Circling the Political Wagons

I have refrained from commenting on the ongoing political disaster proceeding in Virginia and I plan to continue my forebearance. It’s none of my business. I will, however, point out some good observations by David A. Graham at Atlantic:

Virginia has styled itself as a moderate, even at times progressive Upper South state—far away from the social conservatism of the Deep South—in part thanks to the Democratic tilt of Northern Virginia. Democrats have disavowed the white supremacy of Harry Byrd, once the dominant politician in the state. Yet race has been a central issue in Virginia’s recent elections. The white-supremacist march in Charlottesville in August 2017 is an obvious spark point, but the march also showed the strength of racism still within the state, and helped bring out other elements. Corey Stewart, a Republican who espouses a neo-Confederate platform, unsuccessfully ran for the gubernatorial nomination in 2017, losing to Ed Gillespie but driving Gillespie to defend Confederate monuments. Gillespie lost. Stewart won the U.S. Senate nomination in 2018, and was routed by Senator Tim Kaine.

If those elections showed that Virginia still has a very real race problem, the past week has shown that it is not confined to the Republican Party.

Then he goes off the rails. I attribute that to making sweeping generalizations based on limited and inadequate experience.

I will only add this. You cannot determine an individual’s character solely based on the letter that follows his or her name. That the Virginia Democratic Party did not exercise due diligence is incontrovertible. You determine the level of due diligence required in the same way that you decide whether there’s enough light in the reading room. When there’s enough light to read, it’s enough. When easily discovered but disqualifying facts are being discovered, you haven’t done enough.

6 comments… add one
  • Andy Link

    To me, it is just more evidence of the corruption in our two parties. I’m just glad I don’t live in Virginia. What a shit-show.

  • walt moffett Link

    When a pary’s candidates are picked at the ballot box, what is the role of the Party in vetting candidates? What does it say to the voters when the grandees vet and pick candidates?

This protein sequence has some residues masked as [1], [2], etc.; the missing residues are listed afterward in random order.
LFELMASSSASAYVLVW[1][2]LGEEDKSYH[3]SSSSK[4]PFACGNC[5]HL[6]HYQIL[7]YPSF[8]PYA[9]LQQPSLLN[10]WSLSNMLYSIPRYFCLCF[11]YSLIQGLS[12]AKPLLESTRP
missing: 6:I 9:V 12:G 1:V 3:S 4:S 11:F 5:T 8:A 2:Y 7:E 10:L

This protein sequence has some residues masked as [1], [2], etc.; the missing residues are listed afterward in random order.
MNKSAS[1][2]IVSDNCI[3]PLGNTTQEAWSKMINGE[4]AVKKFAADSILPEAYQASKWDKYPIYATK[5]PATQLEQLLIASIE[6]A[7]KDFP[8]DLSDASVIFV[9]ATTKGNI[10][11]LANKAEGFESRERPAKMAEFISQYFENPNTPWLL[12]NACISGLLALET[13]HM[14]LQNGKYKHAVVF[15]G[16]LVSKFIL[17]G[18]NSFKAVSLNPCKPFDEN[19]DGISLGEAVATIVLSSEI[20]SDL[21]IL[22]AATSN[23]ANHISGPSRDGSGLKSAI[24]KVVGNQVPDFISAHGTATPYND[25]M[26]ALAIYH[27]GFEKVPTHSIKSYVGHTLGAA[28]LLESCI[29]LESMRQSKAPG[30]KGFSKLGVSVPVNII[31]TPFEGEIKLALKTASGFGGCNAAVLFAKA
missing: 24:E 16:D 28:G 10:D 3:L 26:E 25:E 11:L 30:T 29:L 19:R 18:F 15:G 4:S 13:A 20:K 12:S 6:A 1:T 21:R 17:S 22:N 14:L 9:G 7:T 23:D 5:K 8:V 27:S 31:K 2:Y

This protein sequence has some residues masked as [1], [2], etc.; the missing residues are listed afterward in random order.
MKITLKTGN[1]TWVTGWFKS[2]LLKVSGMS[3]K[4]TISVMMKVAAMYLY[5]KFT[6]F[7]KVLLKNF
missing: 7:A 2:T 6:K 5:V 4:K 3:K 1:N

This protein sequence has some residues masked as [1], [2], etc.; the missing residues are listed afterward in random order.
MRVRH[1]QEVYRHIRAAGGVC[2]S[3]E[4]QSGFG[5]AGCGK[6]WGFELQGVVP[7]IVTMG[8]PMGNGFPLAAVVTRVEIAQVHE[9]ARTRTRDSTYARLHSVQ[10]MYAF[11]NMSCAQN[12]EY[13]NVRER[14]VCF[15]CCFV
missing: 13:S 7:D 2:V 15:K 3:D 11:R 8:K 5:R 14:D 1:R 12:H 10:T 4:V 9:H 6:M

• AFAICT the state parties have complete control over who can or cannot run under the party banner. If they fail to do so, they deserve whatever they get.

    Republicans had the same issue here in Illinois last year. A neo-Nazi was running as the Republican candidate for seat as a U. S. Congressional representative. I took it as an object lesson of just how feckless the Illinois Republican Party has become. Are they Nazis or just plain stupid or both?

    What does it say to the voters when the grandees vet and pick candidates?

    It says that there are actual party organizations and they mean something.

  • Andy Link

    It depends on the state as well – in most states, primary voters have the ultimate say. There are tons of examples of candidates picked by the party establishments who were soundly defeated by activist primary voters.

  • walt moffett Link

    Indeed, in Alabama, a R ran on the D ticket won the nomination, a party committee struck him from the ballot and bang Alabama’s first R governor was elected since the 1870’s. they topped that by deciding state law permitted the Central Committee to hand pick candidates after court ordered redistricting, only to see numerous write ins and Rs win and the time a neoconfederate ran for AG, carried the Black Belt. Seems an advocacy group didn’t hand out a sample ballot. The party here only cares if you got the filing fee and buy the voter list from them.

  • CuriousOnlooker Link

    The Virginia Democrats are just trying the Trump Crisis PR strategy – create a new crisis to replace the last one until people get confused about which one to be outraged about.

    I see Jeff Bezos has decided to try it out as well….

    Not sure it works for anyone but Trump – but you know, I don’t see any elected official resigning; and the Democrats will probably win the state legislature in the fall.

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